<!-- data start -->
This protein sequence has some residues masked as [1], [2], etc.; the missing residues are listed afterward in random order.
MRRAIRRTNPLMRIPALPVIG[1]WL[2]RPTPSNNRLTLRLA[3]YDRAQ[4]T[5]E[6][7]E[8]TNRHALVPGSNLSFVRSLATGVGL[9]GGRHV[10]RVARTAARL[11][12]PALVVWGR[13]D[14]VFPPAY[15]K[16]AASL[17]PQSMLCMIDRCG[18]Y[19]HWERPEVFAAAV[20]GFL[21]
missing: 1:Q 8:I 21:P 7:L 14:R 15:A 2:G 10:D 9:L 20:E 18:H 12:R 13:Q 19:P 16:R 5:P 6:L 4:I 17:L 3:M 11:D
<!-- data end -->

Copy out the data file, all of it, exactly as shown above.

This protein sequence has some residues masked as [1], [2], etc.; the missing residues are listed afterward in random order.
MRRAIRRTNPLMRIPALPVIG[1]WL[2]RPTPSNNRLTLRLA[3]YDRAQ[4]T[5]E[6][7]E[8]TNRHALVPGSNLSFVRSLATGVGL[9]GGRHV[10]RVARTAARL[11][12]PALVVWGR[13]D[14]VFPPAY[15]K[16]AASL[17]PQSMLCMIDRCG[18]Y[19]HWERPEVFAAAV[20]GFL[21]
missing: 1:Q 8:I 21:P 7:L 14:R 15:A 2:G 10:D 9:L 20:E 18:H 12:R 13:Q 19:P 16:R 5:P 6:L 4:I 17:L 3:M 11:D